CDC Reminds Clinical Laboratories and Healthcare Infection Preventionists of their Role in the Search and Containment of Vancomycin-Resistant Staphylococcus aureus (VRSA)
January 2022 Update
The Centers for Disease Control and Prevention (CDC) has recently confirmed the 16th case of vancomycin-resistant Staphylococcus aureus (VRSA) infection since 2002 in the United States. This is the second confirmed case identified in the United States in 2021. The two cases identified in 2021 are not epidemiologically linked and reflect the emergence of VRSA in two distinct patients and locations. The last confirmed case in the United States prior to 2021 was identified in 2015.
This serves as a reminder about the important role of clinical laboratories in the diagnosis of VRSA cases to ensure prompt recognition, isolation, and management by infection control personnel. This is an important opportunity for all laboratories to revisit their step-by-step problem-solving procedure or algorithm for detecting VRSA that is specific for their laboratory. A sample algorithm is available and highlights the recommended testing methodologies for detecting VRSA and actions based on testing results.
Furthermore, because of exchange of genetic material from vancomycin-resistant enterococci (VRE) to methicillin-resistant Staphylococcus aureus (MRSA) in the emergence of VRSA, CDC is asking clinical laboratories, when patients are identified with suspected or confirmed VRSA, to ensure that all VRE, MRSA, and VRSA isolates from these patients are saved. Following confirmation of VRSA, CDC recommends that all three isolate types (i.e., VRE, MRSA, and VRSA) be shared with public health partners, including CDC.
Immediately, while performing confirmatory susceptibility tests, notify the patient’s primary caregiver, patient-care personnel, and infection-control personnel regarding the presumptive identification of VRSA so that appropriate infection control precautions can be initiated promptly. It is also important to notify local and state public health departments.
Coordination with public health authorities is critical. CDC has issued specific infection control recommendations intended to reduce the transmission of VRSA (Investigation and Control of Vancomycin-Resistant Staphylococcus aureus (VRSA): 2015 Update pdf icon[PDF – 20 Pages]). Infection control precautions should remain in place until a defined endpoint has been determined in consultation with public health authorities.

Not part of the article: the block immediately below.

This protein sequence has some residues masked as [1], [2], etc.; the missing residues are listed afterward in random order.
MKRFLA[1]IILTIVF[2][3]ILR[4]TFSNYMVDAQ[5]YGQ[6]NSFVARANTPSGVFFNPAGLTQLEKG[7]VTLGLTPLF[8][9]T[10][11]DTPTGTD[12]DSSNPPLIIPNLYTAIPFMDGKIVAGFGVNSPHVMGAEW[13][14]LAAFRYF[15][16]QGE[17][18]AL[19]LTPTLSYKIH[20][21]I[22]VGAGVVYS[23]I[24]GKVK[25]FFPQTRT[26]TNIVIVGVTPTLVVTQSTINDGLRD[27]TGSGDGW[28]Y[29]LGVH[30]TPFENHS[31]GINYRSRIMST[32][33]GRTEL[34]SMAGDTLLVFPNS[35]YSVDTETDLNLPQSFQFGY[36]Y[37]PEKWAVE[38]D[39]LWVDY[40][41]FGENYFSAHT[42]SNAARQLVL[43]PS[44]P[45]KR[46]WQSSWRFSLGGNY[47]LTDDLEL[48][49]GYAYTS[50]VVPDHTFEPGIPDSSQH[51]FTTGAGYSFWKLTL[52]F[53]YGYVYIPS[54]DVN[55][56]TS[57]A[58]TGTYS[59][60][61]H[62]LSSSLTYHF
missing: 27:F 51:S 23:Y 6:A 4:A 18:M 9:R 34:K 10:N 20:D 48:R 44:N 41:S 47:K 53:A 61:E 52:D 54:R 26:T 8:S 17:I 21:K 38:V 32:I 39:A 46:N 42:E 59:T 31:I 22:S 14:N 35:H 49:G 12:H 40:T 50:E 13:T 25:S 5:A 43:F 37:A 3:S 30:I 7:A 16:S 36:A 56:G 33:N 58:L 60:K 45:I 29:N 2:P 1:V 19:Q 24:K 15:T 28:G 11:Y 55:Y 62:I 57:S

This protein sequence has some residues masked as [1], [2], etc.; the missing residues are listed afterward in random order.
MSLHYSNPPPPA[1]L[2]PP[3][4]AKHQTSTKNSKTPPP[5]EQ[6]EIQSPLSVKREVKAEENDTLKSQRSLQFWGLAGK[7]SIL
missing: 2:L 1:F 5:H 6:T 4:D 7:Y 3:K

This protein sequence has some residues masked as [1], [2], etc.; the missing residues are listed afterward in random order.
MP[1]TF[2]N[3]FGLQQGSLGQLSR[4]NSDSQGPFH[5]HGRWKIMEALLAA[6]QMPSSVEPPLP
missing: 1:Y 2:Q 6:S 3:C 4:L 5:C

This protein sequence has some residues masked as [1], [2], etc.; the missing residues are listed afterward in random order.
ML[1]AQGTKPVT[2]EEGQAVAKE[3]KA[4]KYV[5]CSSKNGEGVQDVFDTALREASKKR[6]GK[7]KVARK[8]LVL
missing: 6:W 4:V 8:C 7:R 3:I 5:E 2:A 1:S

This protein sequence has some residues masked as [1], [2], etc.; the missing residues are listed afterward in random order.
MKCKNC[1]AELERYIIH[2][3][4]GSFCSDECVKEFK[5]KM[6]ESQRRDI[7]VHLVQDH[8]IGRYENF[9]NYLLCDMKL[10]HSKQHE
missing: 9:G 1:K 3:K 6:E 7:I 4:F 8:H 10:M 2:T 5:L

VRSA infection continues to be a rare occurrence. A few existing factors seem to predispose case patients to VRSA infection, including:
- Prior MRSA and enterococcal infections or colonization
- Underlying conditions (such as chronic skin ulcers and diabetes)
- Previous treatment with vancomycin
Appropriate antimicrobial prescribing by healthcare providers, adherence to recommended infection control guidelines, and, ultimately, the control of both MRSA and VRE are necessary to prevent further emergence of VRSA strains.
Historical U.S. VRSA case count and geographical information:
|1||MI||2002||40||Plantar ulcers and
|Plantar soft tissue infection||Diabetes, dialysis|
|3||NY||2004||63||Urine from a nephrostomy tube||No infection||Multiple sclerosis, Diabetes, kidney stones|
|4||MI||2005||78||Toe wound||Gangrene||Diabetes, vascular disease|
|5||MI||2005||58||Surgical site wound after panniculectomy||Surgical site infection||Obesity|
|6||MI||2005||48||Plantar ulcer||Osteomyelitis||MVA, chronic ulcers|
|7||MI||2006||43||Triceps wound||Necrotizing fasciitis||Diabetes, dialysis, chronic ulcers|
|8||MI||2007||48||Toe wound||Osteomyelitis||Diabetes, obesity, chronic ulcers|
|9||MI||2007||54||Surgical site wound after foot amputation||Osteomyelitis||Diabetes, hepatic encephalopathy|
|10||MI||2009||53||Plantar foot wound||Plantar soft tissue infection||Diabetes, obesity, lupus, rheumatoid arthritis|
|11||DE||2010||64||Wound drainage||Prosthetic joint infection||Diabetes, end-stage renal disease, dialysis|
|12||DE||2010||83||Vaginal swab||Vaginal discharge||Chronic recurrent C. difficile infection, chronic UTIs, vesicoenteric fistula|
|13||DE||2012||70||Foot wound||Chronic wound possible osteomyelitis||Outpatient with chronic wound, hypertension, and diabetes mellitus|
|14||DE||2015||67||Toe wound||Chronic wound||Diabetes, end-stage renal disease requiring hemodialysis|
|15||MI||2021||88||Foot wound||Chronic wound||Diabetes, peripheral vascular disease, hypothyroidism, and anemia|
|16||NC||2021||55||Foot wound||Chronic wound||Diabetes, chronic lower extremity wounds|
For frequently asked questions on laboratory testing on VRSA visit: Laboratory Detection of Vancomycin-Intermediate/Resistant Staphylococcus aureus (VISA/VRSA)
- Laboratory Detection of Vancomycin-Intermediate/Resistant Staphylococcus aureus (VISA/VRSA)
- Recommendations for Preventing the Spread of Vancomycin Resistance Recommendations of the Hospital Infection Control Practices Advisory Committee (HICPAC)
- Siegel JD, Rhinehart E, Jackson M, et al. The Healthcare Infection Control Practices Advisory Committee (HICPAC). Management of Multidrug-Resistant Organisms In Healthcare Settings, 2006.
- Investigation and Control of Vancomycin-Resistant Staphylococcus aureus (VRSA): 2015 Update pdf icon[PDF – 20 Pages]
- Interim Guidance for a Public Health Response to Contain Novel or Targeted Multidrug-resistant Organisms (MDROs)
For assistance contact CDC’s Division of Healthcare Quality Promotion by e-mail at HAIoutbreak@cdc.gov.